I was raised in a non-Christian home. I first learned about God when my mother sent me off to Kindergarten classes that were taught by the local Methodist church.
When I was eight years old I joined a para-military organization for boys that required regular church attendance. At first my mom would just drop me off on Sunday mornings at the same Methodist church where I attended Kindergarten. Occasionally the minister would come by the house to invite and encourage my mom and dad to come to church also. Eventually they did, and as a result we attended church every Sunday morning — up until my dad died a month after my 14th birthday.
The services back then were very liturgical. I can remember our youth group petitioning the pastor and church elders to let us lead a Sunday service, wherein we did away with the liturgy and used a guitar instead of an organ. It took some convincing, but we were finally allowed to lead one early service. We thought it was great and hoped that we might be able to do it again, perhaps once a month at the least. Unfortunately, our hope was never realized, but we did feel like we had got our point across, that “church” was about so much more than routine and ritual.
When I finally made it back to church (not the same church, mind you) at age 46, church had changed – a lot! The organ had been replaced by an electric piano and the choir had been replaced with a “worship team” (with guitars!). I didn’t know a single song they sang and I wondered what had happened to the church I knew from my youth.
At first I was very uncomfortable with the rowdy, noisy, and boisterous “contemporary” church service. I immediately found myself longing for the “quiet and reverent” church service of my youth. I felt as if I had stepped into something unholy. I was looking for the comfort of the old-fashioned “high church” Sunday service. People in this new church were clapping and applauding and lifting their hands and waving their arms and hugging one another – all the stuff that was taboo when I was kid going to church. It was then I realized I had done a complete 180 – I had gone from the teen who wanted to break from ritual and tradition to an adult seeking comfort in it.
After a couple of years, I realized that things really hadn’t changed all that much. The veneer was different, but it was still ritualistic. “High-church” had been traded in for “casual church.” The suit and tie had been forsaken in favor of more comfortable blue jeans and Dockers. I can remember my first day back at church, my wife and I were the only ones dressed up. We felt so out of place.
The first year I was moved more by the “worship” portion of the service than I ever was by the pastor’s message. But I put that on the fact that the man leading worship was a very godly man, coupled with the weight of my sin and the working of the Spirit upon my heart, restoring me to wholeness.
Once I had become healed and began to serve within the church , ‘the Adversary of our souls’ became very active and began working against me. At first I didn’t understand and was beginning to think like I had when I left God and the church at age sixteen. But through prayer, perseverance, and counseling, I learned that I was being tested and tried; as I was still in the early stages of the learning, growing, and maturing process.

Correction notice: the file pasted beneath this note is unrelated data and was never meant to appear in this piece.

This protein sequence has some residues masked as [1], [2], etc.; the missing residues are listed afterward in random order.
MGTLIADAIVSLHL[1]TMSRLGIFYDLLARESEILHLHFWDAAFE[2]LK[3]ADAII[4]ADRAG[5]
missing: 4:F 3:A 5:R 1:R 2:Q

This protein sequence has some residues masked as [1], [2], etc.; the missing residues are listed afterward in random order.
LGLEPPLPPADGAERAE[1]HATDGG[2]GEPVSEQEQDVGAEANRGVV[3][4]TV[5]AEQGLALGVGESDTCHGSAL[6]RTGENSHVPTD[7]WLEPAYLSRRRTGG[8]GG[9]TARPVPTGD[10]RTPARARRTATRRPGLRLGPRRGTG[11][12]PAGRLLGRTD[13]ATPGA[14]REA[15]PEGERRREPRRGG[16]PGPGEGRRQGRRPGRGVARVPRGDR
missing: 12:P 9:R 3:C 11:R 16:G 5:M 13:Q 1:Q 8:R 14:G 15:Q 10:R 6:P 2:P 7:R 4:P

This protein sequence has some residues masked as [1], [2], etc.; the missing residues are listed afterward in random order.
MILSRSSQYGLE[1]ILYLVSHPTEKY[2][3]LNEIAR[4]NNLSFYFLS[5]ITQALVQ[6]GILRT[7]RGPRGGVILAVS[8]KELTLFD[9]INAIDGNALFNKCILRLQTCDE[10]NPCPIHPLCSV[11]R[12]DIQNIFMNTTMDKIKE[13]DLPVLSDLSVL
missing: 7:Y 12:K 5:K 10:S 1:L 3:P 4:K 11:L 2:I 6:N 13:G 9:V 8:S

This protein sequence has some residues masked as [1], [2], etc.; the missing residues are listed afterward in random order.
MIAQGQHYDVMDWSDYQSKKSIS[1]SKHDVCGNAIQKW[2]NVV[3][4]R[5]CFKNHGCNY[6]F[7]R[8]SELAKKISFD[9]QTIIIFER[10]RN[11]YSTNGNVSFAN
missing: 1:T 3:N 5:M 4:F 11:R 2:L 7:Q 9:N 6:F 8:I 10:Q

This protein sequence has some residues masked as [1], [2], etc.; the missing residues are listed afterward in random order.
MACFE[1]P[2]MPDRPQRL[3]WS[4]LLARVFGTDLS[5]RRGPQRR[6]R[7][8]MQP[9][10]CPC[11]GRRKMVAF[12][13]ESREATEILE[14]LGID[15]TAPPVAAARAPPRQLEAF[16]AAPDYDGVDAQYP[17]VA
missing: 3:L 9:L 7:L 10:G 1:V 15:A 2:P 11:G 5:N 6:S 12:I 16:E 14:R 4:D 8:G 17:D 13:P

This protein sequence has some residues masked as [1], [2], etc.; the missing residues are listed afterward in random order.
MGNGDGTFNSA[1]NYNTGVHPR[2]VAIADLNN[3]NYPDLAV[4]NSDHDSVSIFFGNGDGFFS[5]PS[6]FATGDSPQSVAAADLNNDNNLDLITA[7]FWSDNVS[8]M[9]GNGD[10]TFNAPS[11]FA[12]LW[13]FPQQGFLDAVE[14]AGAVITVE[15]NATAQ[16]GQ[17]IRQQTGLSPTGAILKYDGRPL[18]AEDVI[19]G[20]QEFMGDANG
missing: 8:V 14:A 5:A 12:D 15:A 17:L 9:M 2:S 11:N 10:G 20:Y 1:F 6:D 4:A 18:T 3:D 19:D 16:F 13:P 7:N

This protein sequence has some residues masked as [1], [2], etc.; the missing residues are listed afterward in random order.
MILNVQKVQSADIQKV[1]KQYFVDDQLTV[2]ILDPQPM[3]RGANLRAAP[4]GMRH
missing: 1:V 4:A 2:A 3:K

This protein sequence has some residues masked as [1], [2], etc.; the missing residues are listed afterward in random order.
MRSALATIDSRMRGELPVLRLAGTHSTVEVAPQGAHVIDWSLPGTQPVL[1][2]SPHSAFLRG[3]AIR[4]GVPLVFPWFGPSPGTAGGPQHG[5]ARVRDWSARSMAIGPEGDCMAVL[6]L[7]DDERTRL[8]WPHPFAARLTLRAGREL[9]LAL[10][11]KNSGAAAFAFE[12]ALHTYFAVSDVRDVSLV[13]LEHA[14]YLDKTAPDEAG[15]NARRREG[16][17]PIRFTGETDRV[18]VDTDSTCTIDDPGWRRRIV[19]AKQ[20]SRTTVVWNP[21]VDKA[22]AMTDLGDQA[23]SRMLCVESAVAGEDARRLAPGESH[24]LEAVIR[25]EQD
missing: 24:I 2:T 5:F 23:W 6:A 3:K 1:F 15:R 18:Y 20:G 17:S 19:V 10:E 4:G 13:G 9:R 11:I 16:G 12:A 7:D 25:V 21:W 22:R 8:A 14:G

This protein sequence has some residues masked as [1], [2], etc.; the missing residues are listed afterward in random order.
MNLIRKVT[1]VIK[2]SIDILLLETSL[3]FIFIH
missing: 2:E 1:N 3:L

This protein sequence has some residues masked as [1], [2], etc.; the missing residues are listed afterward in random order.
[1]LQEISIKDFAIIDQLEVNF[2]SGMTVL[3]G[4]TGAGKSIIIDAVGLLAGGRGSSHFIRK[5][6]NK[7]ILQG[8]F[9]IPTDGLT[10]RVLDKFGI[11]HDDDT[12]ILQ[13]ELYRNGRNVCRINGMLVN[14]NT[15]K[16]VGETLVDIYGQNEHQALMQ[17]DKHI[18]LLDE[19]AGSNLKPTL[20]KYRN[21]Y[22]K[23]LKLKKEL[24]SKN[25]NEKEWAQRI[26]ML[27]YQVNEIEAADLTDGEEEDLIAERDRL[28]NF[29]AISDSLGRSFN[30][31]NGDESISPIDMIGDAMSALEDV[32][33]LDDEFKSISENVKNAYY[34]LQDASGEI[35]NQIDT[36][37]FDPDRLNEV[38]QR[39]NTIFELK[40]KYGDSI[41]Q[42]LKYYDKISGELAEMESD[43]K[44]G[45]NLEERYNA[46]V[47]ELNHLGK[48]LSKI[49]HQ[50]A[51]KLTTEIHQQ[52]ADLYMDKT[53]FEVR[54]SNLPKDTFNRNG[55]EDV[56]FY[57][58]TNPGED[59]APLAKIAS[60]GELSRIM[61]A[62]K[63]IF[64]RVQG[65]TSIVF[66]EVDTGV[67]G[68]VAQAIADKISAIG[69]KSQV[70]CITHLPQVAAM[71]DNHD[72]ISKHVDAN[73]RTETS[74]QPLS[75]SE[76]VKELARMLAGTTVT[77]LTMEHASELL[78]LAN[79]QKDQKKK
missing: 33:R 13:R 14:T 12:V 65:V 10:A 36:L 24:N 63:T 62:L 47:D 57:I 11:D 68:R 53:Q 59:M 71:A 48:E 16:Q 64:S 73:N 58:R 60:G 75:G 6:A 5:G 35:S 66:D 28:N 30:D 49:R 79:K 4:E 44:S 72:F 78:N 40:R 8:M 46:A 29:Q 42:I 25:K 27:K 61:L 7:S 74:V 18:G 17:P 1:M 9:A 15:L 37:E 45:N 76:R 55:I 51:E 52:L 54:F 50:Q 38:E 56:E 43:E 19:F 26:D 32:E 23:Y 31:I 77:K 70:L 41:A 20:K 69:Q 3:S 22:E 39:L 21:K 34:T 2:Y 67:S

God will never let us just get to a point where we can rest on our ‘blessed assurance‘. Every day is a school day and every day is another run through the obstacle course — even on “the Lord’s day.”
After getting caught up in, and becoming very familiar and comfortable with all the new ways of “doing church”, I learned that I had gone from one extreme to the other. God wasn’t in the liturgy of the “high-church”; nor was He in the programs and activities of the “casual church”. Neither one ever brought me –or anyone else that I know of– any closer to God than we were before; no matter how long or how hard we worked at it.
No ‘Purpose Driven Life‘ church or youth ministry program resulted in changed hearts and minds. No matter how ‘Wild at Heart‘ we were, or how many times we said ‘The Prayer of Jebez‘, everything remained the same. The modern, contemporary church, was just as poor, wretched, and blind, as was the church in Laodicea. No matter what we did to draw near to the heart of God, we were simply practicing religion. We had missed the point and we had strayed off the path that leads to a personal relationship with God through faith in Christ.
As Erwin McManus puts it in his book, ‘The Barbarian Way’, “Christianity over the past two thousand years has moved from being a tribe of renegades to a religion of conformists.” That is why my wife and I (and many, many others) have quietly withdrawn from “organized religion” (or “traditional church” – which ever you prefer to call it) and now seek to draw near to God in a non-traditional manner. We no longer attend “church services”, but we do worship and study God’s Word faithfully – at home and elsewhere – among ourselves and with others. And you know what? Ever since we made that decision, we have grown and drawn closer to God’s heart and will for us than we ever have before. We sincerely believe that had we not forsaken “organized religion,” we would still be as lost and as confused as we were before.
Please keep in mind that we are not advocating a mass exodus from traditional church. I am only sharing with you our experience. God can and does work in any and all circumstances and situations. Everything, whether we see it as good or as bad, glorifies God. For everything that takes place is according to God’s will and to His glory. I am just one of an untold number that can attest to that fact. I’m sure you are one as well.
Jesus’ parable about the wedding feast makes clear that “many are invited, but few are chosen” (Matthew 22:14). Do you understand why that is so? If you do, praise God! If you do not, pray for understanding.